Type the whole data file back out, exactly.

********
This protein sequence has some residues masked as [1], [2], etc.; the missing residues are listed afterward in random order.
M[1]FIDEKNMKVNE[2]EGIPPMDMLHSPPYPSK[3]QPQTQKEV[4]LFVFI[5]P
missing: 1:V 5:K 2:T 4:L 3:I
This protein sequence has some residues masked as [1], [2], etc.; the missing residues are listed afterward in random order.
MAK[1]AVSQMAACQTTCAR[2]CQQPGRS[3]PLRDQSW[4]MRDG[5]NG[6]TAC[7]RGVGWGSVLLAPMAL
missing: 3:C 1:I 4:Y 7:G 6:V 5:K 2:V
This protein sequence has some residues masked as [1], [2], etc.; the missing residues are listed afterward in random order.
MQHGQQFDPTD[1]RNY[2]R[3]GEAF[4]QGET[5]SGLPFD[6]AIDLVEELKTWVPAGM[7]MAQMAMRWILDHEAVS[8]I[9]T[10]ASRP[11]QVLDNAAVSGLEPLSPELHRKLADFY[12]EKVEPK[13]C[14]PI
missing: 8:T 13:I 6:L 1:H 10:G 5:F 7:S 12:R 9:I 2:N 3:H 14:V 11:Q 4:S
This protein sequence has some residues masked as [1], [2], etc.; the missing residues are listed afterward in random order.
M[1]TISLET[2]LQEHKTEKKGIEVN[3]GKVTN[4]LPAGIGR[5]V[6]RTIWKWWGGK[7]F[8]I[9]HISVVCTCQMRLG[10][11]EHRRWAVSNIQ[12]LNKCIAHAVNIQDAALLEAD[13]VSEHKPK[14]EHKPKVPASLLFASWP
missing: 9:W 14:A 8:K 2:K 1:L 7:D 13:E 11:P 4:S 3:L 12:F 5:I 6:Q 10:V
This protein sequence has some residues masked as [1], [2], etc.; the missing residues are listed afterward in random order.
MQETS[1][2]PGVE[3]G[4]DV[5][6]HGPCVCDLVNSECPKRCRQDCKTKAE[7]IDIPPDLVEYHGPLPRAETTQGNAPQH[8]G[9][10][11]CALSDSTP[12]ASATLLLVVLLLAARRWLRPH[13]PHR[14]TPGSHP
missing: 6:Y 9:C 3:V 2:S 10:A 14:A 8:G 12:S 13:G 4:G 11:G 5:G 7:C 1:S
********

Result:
This protein sequence has some residues masked as [1], [2], etc.; the missing residues are listed afterward in random order.
M[1]FIDEKNMKVNE[2]EGIPPMDMLHSPPYPSK[3]QPQTQKEV[4]LFVFI[5]P
missing: 1:V 5:K 2:T 4:L 3:I
This protein sequence has some residues masked as [1], [2], etc.; the missing residues are listed afterward in random order.
MAK[1]AVSQMAACQTTCAR[2]CQQPGRS[3]PLRDQSW[4]MRDG[5]NG[6]TAC[7]RGVGWGSVLLAPMAL
missing: 3:C 1:I 4:Y 7:G 6:V 5:K 2:V
This protein sequence has some residues masked as [1], [2], etc.; the missing residues are listed afterward in random order.
MQHGQQFDPTD[1]RNY[2]R[3]GEAF[4]QGET[5]SGLPFD[6]AIDLVEELKTWVPAGM[7]MAQMAMRWILDHEAVS[8]I[9]T[10]ASRP[11]QVLDNAAVSGLEPLSPELHRKLADFY[12]EKVEPK[13]C[14]PI
missing: 8:T 13:I 6:L 1:H 10:G 5:F 7:S 12:R 9:I 2:N 3:H 14:V 11:Q 4:S
This protein sequence has some residues masked as [1], [2], etc.; the missing residues are listed afterward in random order.
M[1]TISLET[2]LQEHKTEKKGIEVN[3]GKVTN[4]LPAGIGR[5]V[6]RTIWKWWGGK[7]F[8]I[9]HISVVCTCQMRLG[10][11]EHRRWAVSNIQ[12]LNKCIAHAVNIQDAALLEAD[13]VSEHKPK[14]EHKPKVPASLLFASWP
missing: 9:W 14:A 8:K 2:K 1:L 7:D 13:E 11:P 4:S 3:L 12:F 5:I 6:Q 10:V
This protein sequence has some residues masked as [1], [2], etc.; the missing residues are listed afterward in random order.
MQETS[1][2]PGVE[3]G[4]DV[5][6]HGPCVCDLVNSECPKRCRQDCKTKAE[7]IDIPPDLVEYHGPLPRAETTQGNAPQH[8]G[9][10][11]CALSDSTP[12]ASATLLLVVLLLAARRWLRPH[13]PHR[14]TPGSHP
missing: 6:Y 9:C 3:V 2:S 10:A 14:A 8:G 12:S 13:G 4:G 11:G 5:G 7:C 1:S